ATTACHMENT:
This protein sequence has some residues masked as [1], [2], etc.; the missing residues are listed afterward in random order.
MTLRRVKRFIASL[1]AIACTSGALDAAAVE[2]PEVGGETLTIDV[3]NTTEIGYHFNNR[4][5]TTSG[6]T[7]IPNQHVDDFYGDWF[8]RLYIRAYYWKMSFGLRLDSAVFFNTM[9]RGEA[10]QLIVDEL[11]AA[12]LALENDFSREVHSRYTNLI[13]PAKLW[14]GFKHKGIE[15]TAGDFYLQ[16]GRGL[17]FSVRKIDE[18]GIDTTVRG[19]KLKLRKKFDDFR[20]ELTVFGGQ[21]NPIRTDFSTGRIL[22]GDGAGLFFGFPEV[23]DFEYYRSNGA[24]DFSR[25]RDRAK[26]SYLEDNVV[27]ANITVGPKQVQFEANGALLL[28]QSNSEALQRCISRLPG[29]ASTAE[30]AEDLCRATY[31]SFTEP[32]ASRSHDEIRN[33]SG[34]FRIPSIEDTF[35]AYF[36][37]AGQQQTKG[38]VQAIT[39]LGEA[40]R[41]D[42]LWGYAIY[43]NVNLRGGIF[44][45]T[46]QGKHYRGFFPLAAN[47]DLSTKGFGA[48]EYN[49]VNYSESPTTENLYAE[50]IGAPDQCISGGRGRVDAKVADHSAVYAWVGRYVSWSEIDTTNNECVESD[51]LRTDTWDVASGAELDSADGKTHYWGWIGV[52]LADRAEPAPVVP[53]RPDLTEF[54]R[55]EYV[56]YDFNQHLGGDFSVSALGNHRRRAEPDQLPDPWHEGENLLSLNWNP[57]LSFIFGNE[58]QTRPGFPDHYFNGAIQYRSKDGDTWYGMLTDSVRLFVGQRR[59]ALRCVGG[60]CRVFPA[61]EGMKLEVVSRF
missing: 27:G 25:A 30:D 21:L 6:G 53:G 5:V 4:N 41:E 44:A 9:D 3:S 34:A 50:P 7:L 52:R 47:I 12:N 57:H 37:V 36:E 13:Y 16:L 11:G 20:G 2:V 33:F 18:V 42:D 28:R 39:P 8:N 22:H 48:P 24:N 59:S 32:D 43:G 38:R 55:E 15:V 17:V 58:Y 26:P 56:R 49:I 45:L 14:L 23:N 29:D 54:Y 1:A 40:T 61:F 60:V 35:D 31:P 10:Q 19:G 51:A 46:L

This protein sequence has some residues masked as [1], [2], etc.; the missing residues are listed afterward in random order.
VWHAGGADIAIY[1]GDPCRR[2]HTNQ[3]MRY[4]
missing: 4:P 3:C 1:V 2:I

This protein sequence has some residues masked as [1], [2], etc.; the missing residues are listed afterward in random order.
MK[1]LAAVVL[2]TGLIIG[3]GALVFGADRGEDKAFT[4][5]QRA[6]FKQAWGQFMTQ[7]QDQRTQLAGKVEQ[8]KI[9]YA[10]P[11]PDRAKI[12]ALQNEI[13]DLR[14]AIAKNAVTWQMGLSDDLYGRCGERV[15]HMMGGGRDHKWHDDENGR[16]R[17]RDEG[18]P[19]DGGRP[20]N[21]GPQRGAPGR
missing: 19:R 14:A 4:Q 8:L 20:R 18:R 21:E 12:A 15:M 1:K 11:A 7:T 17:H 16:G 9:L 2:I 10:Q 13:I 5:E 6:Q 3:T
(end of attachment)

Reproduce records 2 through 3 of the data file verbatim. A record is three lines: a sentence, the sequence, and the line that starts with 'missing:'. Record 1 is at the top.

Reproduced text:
This protein sequence has some residues masked as [1], [2], etc.; the missing residues are listed afterward in random order.
VWHAGGADIAIY[1]GDPCRR[2]HTNQ[3]MRY[4]
missing: 4:P 3:C 1:V 2:I

This protein sequence has some residues masked as [1], [2], etc.; the missing residues are listed afterward in random order.
MK[1]LAAVVL[2]TGLIIG[3]GALVFGADRGEDKAFT[4][5]QRA[6]FKQAWGQFMTQ[7]QDQRTQLAGKVEQ[8]KI[9]YA[10]P[11]PDRAKI[12]ALQNEI[13]DLR[14]AIAKNAVTWQMGLSDDLYGRCGERV[15]HMMGGGRDHKWHDDENGR[16]R[17]RDEG[18]P[19]DGGRP[20]N[21]GPQRGAPGR
missing: 19:R 14:A 4:Q 8:L 20:R 18:R 21:E 12:A 15:M 1:K 11:A 7:T 17:H 16:G 9:L 2:I 10:Q 13:I 5:E 6:Q 3:T